This, perhaps more than anything else, is a source of stress, a source of concern and a source of deep personal pain for the elderly people in my electorate. Toothache actually transforms people's lives because it can become something so powerful that they can focus on nothing else. That, I say to the Premier of Victoria, is something which must be addressed under the new tax system arrangements—and it is something for which provision has been made.

Having said all those things, I want to refer briefly to the specific provisions of the bill. In essence, the bill facilitates the operation of the A New Tax System (Commonwealth-State Financial Arrangements) Act 1999 and it allows for a reconfiguration of GST payments to ensure that they are more timely and that GST refunds are taken into account in determining GST revenue available to the states. The timing of determinations will be altered to facilitate more accurate calculation of GST revenue. The bill will move forward the due dates for the determinations so that the guaranteed minimum amount that a state receives is calculated in an accurate and timely fashion. In essence, by being more accurate and by being faster with regard to determinations, payments can be made to the states without any uncertainty or inaccuracy so that there will not have to be subsequent fiscal adjustment.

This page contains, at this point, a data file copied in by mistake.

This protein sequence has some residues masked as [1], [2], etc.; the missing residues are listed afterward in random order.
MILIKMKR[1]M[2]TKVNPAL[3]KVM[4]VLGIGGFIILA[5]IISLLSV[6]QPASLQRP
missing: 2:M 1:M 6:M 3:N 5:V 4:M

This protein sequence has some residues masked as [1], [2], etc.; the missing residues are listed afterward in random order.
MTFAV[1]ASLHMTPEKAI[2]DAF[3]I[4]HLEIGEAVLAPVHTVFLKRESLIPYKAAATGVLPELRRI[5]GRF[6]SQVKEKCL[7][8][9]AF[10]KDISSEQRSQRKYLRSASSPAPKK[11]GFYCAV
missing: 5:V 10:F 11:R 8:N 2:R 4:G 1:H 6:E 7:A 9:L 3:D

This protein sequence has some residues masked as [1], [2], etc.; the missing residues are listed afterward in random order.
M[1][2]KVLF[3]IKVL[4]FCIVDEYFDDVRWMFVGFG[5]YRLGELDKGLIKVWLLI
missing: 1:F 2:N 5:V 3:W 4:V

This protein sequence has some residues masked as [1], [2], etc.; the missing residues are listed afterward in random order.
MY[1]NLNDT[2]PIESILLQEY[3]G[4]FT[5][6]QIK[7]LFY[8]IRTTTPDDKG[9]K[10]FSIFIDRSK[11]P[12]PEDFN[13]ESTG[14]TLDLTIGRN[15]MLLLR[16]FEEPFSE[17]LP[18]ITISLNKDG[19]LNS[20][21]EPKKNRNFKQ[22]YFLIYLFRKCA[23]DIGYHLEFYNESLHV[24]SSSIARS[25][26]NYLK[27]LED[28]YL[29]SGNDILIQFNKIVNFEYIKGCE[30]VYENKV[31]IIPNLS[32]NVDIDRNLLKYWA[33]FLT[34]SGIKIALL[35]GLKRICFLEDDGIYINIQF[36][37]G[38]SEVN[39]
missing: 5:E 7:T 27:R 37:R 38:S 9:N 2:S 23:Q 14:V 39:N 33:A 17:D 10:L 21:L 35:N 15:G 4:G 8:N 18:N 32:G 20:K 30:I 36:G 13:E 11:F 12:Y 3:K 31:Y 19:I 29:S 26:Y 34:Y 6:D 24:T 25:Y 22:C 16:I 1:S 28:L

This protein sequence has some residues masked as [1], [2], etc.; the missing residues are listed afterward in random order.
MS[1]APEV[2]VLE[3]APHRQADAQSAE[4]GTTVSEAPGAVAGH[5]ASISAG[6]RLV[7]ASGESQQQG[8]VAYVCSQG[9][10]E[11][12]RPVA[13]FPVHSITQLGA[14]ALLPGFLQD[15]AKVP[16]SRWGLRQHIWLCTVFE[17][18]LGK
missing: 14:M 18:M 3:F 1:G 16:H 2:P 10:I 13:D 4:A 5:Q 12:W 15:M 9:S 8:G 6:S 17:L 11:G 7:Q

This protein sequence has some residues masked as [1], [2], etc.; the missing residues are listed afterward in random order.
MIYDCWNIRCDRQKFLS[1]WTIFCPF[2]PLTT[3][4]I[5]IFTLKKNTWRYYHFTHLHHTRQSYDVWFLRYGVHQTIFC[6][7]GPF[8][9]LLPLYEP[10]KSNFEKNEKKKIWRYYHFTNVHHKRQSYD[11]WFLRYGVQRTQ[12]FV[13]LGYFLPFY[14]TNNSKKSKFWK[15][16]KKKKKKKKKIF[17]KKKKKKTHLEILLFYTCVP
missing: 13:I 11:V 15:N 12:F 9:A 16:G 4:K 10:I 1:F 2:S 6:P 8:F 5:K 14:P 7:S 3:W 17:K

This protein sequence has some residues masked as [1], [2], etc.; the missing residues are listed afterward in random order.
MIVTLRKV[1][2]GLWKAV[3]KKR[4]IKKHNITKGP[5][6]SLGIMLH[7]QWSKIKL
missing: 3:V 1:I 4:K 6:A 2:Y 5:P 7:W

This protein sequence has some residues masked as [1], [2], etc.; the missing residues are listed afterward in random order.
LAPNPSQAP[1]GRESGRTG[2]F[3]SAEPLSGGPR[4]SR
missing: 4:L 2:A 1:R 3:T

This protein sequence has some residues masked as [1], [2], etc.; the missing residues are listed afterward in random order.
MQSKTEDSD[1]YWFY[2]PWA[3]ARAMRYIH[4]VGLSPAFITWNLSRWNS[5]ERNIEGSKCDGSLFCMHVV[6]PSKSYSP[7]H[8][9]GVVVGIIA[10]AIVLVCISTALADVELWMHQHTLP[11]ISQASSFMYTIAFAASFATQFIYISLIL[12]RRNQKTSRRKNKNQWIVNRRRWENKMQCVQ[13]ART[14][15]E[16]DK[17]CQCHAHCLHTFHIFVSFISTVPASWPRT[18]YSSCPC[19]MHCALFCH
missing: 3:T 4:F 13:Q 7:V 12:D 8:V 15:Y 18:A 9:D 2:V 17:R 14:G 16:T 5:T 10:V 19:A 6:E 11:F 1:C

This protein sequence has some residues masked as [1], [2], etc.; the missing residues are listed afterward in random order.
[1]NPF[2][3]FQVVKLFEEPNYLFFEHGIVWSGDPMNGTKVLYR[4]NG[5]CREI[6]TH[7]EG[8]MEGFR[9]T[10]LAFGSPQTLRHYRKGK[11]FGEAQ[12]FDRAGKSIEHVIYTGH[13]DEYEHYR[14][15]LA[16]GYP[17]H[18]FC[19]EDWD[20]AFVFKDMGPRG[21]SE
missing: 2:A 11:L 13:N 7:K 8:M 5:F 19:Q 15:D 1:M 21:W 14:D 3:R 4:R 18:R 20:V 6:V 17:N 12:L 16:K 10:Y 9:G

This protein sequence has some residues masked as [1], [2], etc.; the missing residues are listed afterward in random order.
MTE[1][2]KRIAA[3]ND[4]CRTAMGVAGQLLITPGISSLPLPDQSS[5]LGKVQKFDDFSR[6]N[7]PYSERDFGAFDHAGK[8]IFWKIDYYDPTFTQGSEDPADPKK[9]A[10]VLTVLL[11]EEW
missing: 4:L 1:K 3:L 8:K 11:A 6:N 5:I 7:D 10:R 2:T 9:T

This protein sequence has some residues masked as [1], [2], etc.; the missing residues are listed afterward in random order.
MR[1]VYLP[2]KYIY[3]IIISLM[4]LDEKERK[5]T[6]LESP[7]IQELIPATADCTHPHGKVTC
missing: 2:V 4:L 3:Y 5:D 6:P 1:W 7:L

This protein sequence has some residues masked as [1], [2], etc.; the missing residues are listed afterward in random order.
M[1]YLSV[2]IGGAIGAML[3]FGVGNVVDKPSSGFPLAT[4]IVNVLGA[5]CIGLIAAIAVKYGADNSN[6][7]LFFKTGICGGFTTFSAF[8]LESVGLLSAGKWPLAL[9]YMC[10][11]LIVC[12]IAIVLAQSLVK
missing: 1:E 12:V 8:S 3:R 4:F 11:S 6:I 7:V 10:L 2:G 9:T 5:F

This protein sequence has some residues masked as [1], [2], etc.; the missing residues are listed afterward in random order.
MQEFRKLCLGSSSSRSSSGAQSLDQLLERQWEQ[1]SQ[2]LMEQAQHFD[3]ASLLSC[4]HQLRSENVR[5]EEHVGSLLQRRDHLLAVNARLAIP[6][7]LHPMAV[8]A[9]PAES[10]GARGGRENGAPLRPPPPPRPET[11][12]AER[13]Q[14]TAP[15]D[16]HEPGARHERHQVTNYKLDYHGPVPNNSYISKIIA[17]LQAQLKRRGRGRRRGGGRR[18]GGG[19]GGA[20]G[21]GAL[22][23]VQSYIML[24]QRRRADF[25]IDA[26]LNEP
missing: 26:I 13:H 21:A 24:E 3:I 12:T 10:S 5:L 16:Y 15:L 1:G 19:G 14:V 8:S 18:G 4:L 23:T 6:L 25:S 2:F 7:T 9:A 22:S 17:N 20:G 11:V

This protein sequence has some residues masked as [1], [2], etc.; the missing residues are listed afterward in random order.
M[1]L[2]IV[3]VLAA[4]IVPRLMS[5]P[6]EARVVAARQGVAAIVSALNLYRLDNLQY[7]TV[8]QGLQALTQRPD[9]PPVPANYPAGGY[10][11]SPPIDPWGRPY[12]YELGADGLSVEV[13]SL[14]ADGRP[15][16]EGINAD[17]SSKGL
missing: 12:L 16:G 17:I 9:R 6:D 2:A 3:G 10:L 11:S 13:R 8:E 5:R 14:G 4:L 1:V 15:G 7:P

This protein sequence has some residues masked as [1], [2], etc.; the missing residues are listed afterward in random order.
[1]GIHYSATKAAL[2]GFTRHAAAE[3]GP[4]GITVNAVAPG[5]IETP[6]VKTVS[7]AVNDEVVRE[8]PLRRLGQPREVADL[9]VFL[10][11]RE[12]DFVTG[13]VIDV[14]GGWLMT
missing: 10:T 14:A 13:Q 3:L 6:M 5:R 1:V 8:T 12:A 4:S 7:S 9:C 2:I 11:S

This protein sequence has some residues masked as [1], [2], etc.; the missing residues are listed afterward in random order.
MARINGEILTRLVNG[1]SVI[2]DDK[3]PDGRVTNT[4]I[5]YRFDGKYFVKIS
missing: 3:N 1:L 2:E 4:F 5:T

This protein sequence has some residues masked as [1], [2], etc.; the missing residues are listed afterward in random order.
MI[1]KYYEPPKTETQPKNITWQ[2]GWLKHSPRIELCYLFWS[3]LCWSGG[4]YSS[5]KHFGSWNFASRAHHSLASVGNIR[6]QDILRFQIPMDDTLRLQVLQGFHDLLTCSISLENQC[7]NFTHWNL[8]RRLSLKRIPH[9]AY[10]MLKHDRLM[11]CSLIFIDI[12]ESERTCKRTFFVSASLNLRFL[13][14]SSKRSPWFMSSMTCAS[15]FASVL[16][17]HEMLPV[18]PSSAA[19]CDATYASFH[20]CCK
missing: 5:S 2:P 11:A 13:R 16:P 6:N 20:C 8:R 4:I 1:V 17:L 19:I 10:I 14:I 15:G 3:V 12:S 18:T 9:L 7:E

Again, in human terms, the states can plan early for schools, medical facilities and all the basics that people need. That is what the GST means. As I said at the outset, the GST means hospitals, schools, kidney machines, road funding and the basics in human lives. That is what it is about. There are a great many provisions in the bill but they all relate to technical amendments to improve the timeliness and accuracy of payments. Above all else, it is about being able to deliver basic services to people in Mount Martha, Rosebud, Sorrento, Cowes and San Remo.

I am delighted to commend to the House the A New Tax System (Commonwealth-State Financial Arrangements) Amendment Bill 2003, and I do so because, above all else, it actually means that there will be more certainty, whether it is for repainting the primary school in Clyde or to help to build the necessary new buildings at Koo Wee Rup Primary School. That is what it is about. That is what the new tax system and the GST have delivered. This bill will facilitate that and will improve the system still further. To the extent that the GST has had the capacity to improve the hospitals, schools, kidney machines and roads that are provided to people in Victoria and Flinders, it has been an outstanding success and has had a real and practical impact on people's lives in Victoria.